The problem with this argument is that it’s not an argument against the estate tax. It’s an argument against any tax (other than a pure $X-per-person-per-year head tax). Try it:

Continue reading ‘Homer Nods’

Share/Save

That Debate


    

They were both so dreadful in so many ways that I don’t have the heart to review it all.

But just because it came near the very end, this is what sticks in my mind.

I am paraphrasing from memory here, but I believe that Mrs. Clinton “accused” Mr. Trump of having said that:

  1. Pregnancy is inconvenient to employers.
  2. When a female employee is less productive than a male employee, it is reasonable for that female employee to be paid less.

Quite independent of the question of whether Mr. Trump did or did not say these things, in what sense are these accusations? Specifically:

  1. Does Mrs. Clinton actually not understand that pregnancy is frequently inconvenient for employers? If not, she is so thoroughly out of touch with the realities of running a business that this alone would be a good reason not to vote for her.
  2. Does Mrs. Clinton actually not understand that it’s a good thing for more effective employees to be paid more than less effective employees — not least because this sends a signal to those less effective employees that they might be more socially useful doing something different? If so, she is so thoroughly out of touch with how markets work (and should work), and so thoroughly oblivious to the importance of efficient resource allocation, that it should be almost unthinkable to vote for her.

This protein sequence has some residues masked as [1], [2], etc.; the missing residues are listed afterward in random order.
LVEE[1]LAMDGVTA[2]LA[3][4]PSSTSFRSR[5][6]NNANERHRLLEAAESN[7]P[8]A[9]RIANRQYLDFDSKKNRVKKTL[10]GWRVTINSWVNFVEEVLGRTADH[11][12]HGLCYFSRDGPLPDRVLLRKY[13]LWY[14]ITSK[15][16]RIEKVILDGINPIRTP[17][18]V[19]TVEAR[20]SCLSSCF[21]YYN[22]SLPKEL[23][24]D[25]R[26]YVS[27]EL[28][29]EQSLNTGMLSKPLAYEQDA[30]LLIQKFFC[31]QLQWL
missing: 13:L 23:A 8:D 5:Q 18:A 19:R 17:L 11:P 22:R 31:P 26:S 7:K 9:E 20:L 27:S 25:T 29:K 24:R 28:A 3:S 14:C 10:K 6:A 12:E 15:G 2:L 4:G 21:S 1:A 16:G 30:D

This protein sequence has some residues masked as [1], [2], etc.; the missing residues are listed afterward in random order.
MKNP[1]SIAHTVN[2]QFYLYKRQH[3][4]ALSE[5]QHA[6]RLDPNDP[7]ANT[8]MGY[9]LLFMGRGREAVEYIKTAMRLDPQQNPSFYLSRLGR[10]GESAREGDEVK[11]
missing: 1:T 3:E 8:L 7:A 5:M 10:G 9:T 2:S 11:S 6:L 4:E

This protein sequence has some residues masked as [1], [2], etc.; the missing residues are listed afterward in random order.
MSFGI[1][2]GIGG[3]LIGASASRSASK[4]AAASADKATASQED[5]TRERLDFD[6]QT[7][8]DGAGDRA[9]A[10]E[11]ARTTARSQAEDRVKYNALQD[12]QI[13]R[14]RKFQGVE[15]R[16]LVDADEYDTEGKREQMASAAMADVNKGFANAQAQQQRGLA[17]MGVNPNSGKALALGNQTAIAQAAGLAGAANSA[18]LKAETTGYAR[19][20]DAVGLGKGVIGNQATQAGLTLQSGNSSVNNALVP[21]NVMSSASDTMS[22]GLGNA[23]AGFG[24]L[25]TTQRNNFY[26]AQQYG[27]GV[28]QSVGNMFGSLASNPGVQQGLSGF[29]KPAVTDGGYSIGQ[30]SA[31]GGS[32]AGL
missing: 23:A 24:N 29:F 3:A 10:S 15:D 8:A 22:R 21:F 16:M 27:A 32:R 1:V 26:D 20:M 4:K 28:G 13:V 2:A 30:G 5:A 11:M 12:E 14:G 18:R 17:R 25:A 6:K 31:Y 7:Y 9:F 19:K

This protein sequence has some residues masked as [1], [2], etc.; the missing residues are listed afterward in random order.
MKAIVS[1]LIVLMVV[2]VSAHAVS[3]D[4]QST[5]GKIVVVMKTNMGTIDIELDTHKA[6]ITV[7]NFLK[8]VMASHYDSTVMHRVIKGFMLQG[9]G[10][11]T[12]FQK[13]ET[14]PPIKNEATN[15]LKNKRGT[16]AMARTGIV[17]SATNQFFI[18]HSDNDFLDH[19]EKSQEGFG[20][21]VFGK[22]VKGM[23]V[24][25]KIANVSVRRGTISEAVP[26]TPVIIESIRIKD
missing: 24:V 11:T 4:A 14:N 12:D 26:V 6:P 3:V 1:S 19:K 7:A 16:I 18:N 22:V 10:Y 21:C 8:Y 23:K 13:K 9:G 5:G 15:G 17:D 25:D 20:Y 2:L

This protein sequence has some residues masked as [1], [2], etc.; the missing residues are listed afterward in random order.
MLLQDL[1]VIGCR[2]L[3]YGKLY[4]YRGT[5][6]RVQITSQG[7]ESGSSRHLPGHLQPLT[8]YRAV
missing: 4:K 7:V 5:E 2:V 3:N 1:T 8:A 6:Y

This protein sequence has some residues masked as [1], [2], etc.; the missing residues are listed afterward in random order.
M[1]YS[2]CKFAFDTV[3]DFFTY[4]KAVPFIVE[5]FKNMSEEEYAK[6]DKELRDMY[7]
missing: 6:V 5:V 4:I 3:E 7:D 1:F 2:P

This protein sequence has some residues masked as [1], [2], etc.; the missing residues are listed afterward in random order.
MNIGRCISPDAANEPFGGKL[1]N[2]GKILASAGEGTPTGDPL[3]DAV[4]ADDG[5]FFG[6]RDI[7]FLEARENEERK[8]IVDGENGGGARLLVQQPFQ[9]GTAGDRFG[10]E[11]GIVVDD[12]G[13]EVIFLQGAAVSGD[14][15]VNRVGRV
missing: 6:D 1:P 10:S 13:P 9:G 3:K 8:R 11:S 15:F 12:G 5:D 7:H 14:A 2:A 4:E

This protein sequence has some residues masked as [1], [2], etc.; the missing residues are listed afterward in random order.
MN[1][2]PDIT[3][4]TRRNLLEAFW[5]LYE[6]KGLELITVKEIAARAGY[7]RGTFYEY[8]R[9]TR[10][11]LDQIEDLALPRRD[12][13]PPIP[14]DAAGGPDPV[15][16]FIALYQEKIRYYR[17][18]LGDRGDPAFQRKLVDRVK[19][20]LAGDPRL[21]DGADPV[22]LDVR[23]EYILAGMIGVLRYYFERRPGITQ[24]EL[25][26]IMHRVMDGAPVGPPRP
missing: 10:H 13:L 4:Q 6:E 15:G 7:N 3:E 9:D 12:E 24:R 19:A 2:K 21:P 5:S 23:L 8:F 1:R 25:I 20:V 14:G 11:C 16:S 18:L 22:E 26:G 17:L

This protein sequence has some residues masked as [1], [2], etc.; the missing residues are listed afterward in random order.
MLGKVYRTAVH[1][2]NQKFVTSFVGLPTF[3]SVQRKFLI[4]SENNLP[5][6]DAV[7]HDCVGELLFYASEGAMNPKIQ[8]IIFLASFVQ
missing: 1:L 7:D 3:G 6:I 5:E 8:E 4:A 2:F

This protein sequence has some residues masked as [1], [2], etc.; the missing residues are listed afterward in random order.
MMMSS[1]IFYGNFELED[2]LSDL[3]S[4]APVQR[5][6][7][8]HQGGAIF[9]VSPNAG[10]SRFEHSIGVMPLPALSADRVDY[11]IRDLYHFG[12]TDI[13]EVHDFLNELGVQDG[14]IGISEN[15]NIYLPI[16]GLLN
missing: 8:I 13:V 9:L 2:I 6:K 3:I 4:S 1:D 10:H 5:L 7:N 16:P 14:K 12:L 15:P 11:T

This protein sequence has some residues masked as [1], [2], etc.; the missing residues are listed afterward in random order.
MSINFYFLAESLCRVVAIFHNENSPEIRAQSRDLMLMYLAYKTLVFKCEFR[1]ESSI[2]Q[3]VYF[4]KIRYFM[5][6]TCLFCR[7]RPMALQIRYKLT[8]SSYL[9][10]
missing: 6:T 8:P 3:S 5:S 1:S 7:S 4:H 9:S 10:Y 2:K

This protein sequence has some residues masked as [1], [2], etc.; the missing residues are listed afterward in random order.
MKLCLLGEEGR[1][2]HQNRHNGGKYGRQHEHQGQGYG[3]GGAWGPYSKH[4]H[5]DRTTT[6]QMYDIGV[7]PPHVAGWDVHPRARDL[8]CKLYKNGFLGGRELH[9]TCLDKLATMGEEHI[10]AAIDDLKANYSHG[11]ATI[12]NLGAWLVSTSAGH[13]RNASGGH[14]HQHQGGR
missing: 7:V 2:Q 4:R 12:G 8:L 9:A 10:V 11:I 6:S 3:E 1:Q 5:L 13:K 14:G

Evolution in Action?

From researchers at Harvard, here is stunning time-lapse photography of something that (as far as I can see) might or might not be evolution. A bacteria colony spreads out across a giant Petri dish, hits an area with a high concentration of antibiotics, appears to be stopped in its tracks, but then slowly breaches the boundary in a limited area and is soon spreading as before until it reaches an area with an even higher concentration of antibiotics, and the story repeats: